Missouri Western State University 2006
Front Row (left to right) Adam Brown, Trevor Butner, Brad Ogden, Marian Broderick, Todd Eckdahl, Back Row (left to right) Jeff Poet, Eric Jessen, Kelly Malloy, Not shown: Lane Heard
Missouri Western and Davidson College teams collaborated for iGEM2006
• Marian L. Broderick, senior mathematics major, 
• Adam D. Brown, senior biology major, 
• Trevor L. Butner, senior biochemistry/molecular biology major, 
• Lane H. Heard, Central High School (St. Joseph) senior, 
• Eric L. Jessen, senior biology major (health sciences), 
• Kelly J. Malloy, senior chemistry major (health professions), 
• Brad J. Ogden, senior biology major (health sciences), 
Shipping Address: Todd Eckdahl, Biology Department, Missouri Western State University, 4525 Downs Drive, Saint Joseph, MO, 64507 [(816) 271-5873]
Solving the Pancake Problem with an E. coli Computer Our goal is to genetically engineer a biological system that can compute solutions to a puzzle called the burnt pancake problem. The EHOP computer is a proof of concept for computing in vivo, with implications for future data storage devices and transgenic systems. Our work was done in collaboration with the Davidson College iGEM team.
The Burnt Pancake Problem The pancake problem is a puzzle in which a scrambled series of units (or stack of pancakes) must be shuffled into the correct order and orientation. In the burnt pancake problem, each pancake is given an orientation by burning one side. The The leftmost stack in Figure 1 below shows a scrambled stack of burnt pancakes. To solve the problem, every unit, or pancake, must be placed in the proper order (largest on bottom, smallest on top) and in the proper orientation (burnt side down, golden side up). The pancakes are flipped with two spatulas: one to lift pancakes off the top of the stack (if needed), the other to flip part (or all) of the remaining stack of pancakes. The pancakes lifted by the first spatula are returned to the top of the stack without being flipped. The illustration below shows that this stack of pancakes can be put into correct order and orientation in three such steps. One can verify that no two allowable flips are sufficient. Mathematically, one question sorrounding this scenario is to determine the least number of allowable two-spatula flips needed to change a given arrangement of pancakes into the correct order and orientation.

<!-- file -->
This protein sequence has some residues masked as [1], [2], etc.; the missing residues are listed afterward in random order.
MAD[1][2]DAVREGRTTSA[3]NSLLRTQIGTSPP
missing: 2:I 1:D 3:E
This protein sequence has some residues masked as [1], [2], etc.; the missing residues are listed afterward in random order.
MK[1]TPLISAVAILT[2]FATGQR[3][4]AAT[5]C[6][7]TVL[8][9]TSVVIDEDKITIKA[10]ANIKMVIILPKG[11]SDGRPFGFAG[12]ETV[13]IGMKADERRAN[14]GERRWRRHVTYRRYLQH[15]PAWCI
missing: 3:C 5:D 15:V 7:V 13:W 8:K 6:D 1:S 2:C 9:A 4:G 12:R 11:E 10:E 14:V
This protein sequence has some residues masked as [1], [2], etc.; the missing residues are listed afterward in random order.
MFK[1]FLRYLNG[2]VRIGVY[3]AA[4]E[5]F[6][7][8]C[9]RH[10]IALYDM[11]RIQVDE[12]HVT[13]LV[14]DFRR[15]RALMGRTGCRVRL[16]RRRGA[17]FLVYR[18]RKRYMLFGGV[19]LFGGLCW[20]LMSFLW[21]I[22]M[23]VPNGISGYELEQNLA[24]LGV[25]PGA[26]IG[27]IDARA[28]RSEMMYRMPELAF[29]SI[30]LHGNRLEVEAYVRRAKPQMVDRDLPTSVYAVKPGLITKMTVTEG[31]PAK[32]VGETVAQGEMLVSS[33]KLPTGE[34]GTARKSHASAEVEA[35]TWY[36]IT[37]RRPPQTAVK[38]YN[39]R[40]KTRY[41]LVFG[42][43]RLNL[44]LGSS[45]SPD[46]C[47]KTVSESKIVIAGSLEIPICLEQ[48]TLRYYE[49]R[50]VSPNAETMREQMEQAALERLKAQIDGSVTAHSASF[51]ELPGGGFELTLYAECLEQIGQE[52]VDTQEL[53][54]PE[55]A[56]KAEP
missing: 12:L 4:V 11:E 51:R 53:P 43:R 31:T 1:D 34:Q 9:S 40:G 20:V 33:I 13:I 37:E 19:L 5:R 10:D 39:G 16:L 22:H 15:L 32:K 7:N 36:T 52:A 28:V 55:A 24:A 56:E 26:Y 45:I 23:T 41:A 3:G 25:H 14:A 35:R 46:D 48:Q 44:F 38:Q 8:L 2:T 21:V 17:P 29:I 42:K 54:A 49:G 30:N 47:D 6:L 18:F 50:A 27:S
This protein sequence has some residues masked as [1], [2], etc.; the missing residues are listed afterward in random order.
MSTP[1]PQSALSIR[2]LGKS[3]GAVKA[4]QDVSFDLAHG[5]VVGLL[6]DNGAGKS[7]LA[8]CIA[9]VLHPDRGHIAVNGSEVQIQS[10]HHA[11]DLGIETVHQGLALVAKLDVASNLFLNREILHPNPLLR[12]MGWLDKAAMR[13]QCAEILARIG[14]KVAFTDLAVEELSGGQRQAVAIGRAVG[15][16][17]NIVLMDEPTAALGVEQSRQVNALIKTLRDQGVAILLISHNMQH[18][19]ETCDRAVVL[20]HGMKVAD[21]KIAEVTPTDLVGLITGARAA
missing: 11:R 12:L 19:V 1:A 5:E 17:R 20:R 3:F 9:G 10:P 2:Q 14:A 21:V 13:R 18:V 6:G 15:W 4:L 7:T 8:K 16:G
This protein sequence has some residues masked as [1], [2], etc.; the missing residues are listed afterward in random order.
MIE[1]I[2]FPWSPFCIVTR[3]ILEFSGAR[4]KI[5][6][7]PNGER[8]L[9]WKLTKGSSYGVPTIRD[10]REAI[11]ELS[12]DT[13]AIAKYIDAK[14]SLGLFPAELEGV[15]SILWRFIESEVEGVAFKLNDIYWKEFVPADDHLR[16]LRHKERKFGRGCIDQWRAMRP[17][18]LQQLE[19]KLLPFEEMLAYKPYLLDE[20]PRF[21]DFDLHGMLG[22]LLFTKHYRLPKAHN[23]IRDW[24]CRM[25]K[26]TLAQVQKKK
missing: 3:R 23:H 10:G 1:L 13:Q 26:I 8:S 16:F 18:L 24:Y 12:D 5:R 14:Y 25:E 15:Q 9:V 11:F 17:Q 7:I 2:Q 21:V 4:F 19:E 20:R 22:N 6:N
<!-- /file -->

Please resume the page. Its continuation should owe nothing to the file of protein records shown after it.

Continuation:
Figure 1: Illustration of 4-Pancake Burnt Pancake Optimal Solution
Approach Trial and error is one approach to solving the burnt pancake problem, but how could one compute the quickest solution? Our idea is to let E. coli do the work, using each cell as a tiny processor in a massively parallel machine. A mathematical model of the flipping process helps us design the system and interpret the output of our EHOP computer.
Biological System The biological representation of a pancake is a functional unit of DNA such as a promoter or coding region. To flip these units of DNA, we have reconstituted the Hin/ Hix invertase system from Salmonella typhimurium as a BioBrick compatible system in E. coli. Hin invertase (BBa_J31001) was cloned from S. typhimurium, Ames strain TA100 and tagged with LVA. We built the recombinational enhancer (RE) and Hin invertase recognition sequence HixC using the publicly available genomic sequence of S. typhimurium and a dsDNA assembly program we created for gene synthesis from overlapping oligos.
Every segment of DNA flanked by a pair of HixC sites is a "pancake" capable of being inverted. Hin invertase recognizes pairs of HixC sites and inverts the DNA fragment in between the two HixC sites with the help of the Fis protein bound to the RE. In our system, selectable phenotypes (including antibiotic resistance and RFP expression), depend upon the proper arrangement of a series of HixC-flanked DNA segments in a plasmid. This allows us to select for cells that have successfully solved the puzzle.